Gynecology clinic51.9%
Obstetrics and gynaecology clinic9.6%
Internal medicine clinic3.7%
Surgical clinic8.7%
Breast specialist25.8%
Others0.4%

Q5: Do you know about specialised breast clinics? (Sample size=21,106)

I know about them26.6%
I’ve heard about them, but don’t know the details25.2%
Not heard of them at all48.2%

Q6: How frequently do you have general health check-ups? (Sample size=21,106)

Every six months3.5%
Once a year48.3%
Once every two years6.9%
Less than once every three years10.5%
Not had one for over five years13.1%
Not had one for over ten years7.2%
Never had one9.8%
Don’t want to answer0.8%

Q7: What sort of breast examinations have you had? (Sample size=19,799, multiple answer)

Self-examination25.6%
Visual and touch examination34.5%
Mammography15.6%
Ultrasound17.6%
Never had one55.3%
Don’t want to answer0.7%

Q8: How frequently have you had a uterine cancer test? (Sample size=21,106)

Every six months2.3%
Once a year25.5%
Once every two years9.1%
Less than once every three years9.0%
Not had one for over five years6.0%
Not had one for over ten years2.2%
Never had one44.7%
Don’t want to answer1.2%

Q9: What was your motivation for having a breast cancer examination? (Sample size=8,706, multiple answer)

It was recommended that I should10.2%
I saw information about it in the media (roadshow, magazine, TV, etc)8.2%
It was part of a workplace check25.5%
It was part of a local government check34.2%
I felt myself it was necessary35.5%
Because a friend or acquaintance has breast cancer6.5%
Because a family member or relative has breast cancer6.5%
I was motivated by a breast disease other than cancer3.6%
Other9.1%

Q10: Why did you not take a breast cancer examination? (Sample size=12,264, multiple answer)

I’d not had lumps or other symptoms recently62.6%
At my age, breast cancer is not an issue12.3%
No-one around me is taking them12.8%
Takes too long to do it20.4%
Scared that cancer might be found7.8%
Not part of the workplace or local government health checks12.0%
Not had an opportunity to take it43.9%
I don’t know where to get an examination15.1%
Nowhere locally to get an examination5.2%
It’s a delicate matter13.6%
I’m not concerned about breast cancer3.6%
Other5.0%

Q11: In the area you live in, does the local government carry out breast cancer screening? (Sample size=21,106)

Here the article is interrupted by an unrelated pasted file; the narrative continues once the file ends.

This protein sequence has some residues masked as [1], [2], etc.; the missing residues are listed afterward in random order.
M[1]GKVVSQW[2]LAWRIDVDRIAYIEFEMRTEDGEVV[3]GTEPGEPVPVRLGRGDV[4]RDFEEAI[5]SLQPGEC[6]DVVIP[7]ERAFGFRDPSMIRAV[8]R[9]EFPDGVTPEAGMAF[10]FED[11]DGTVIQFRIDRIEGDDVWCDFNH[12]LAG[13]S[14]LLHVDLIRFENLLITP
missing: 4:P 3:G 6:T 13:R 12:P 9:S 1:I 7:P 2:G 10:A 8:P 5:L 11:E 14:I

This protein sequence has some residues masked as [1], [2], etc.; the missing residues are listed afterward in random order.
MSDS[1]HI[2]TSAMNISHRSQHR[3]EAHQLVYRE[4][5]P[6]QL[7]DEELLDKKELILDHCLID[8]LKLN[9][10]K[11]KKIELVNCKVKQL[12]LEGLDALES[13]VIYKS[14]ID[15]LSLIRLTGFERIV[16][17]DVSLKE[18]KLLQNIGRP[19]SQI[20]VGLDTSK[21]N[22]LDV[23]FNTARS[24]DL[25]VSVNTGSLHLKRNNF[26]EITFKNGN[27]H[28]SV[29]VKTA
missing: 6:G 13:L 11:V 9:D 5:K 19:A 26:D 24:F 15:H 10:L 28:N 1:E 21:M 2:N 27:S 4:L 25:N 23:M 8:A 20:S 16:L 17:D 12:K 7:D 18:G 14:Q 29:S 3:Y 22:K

Carries out53.4%
Doesn’t carry out2.9%
Don’t know43.7%

Q12: If answered “Carries out” to Q11, in the area you live in, what sort of breast cancer screening examination does the local government perform? (Sample size=11,274, multiple answer)

Visual and touch examination75.6%
Mammography40.0%
Ultrasound18.8%
Other14.5%

Q13: Which of the following topics do you want to learn about regarding breast cancer? (Sample size=21,106, multiple answer)

About the disease50.9%
About hospitals that do screening59.0%
Infomation about breast specialists54.4%
About local government measures40.9%
About disease prevention methods59.1%
About treatment methods53.5%
About after-effects34.9%
About medicines30.2%
About fees for treatment etc53.4%
About communities and information exchanges13.4%
About latest information31.8%
No information I want2.4%
Others0.8%

A bit of a biggie again tonight. I’m surprised that there is no direct question about how often people have had breast cancer checks (is this deliberate as they don’t want to highlight a largish figure?), although I note with a bit of surprise that over a quarter have yearly scanning downstairs, which seems to be higher than I would have expected, especially in light of an article by Rebecca K Green I read on Japan Today reporting that only 3% of women have mammograms, yet here 15.6% say they have had mammograms, and even more have had ultrasound checks, although of course the same people could be getting both examinations.

There’s also the other issues that yearly breast cancer checks are, according to UK calculations, not cost-effective (although it’s a difficult thing to cost), and that testicular and prostate cancer get almost zero coverage, even though they can be just as deadly.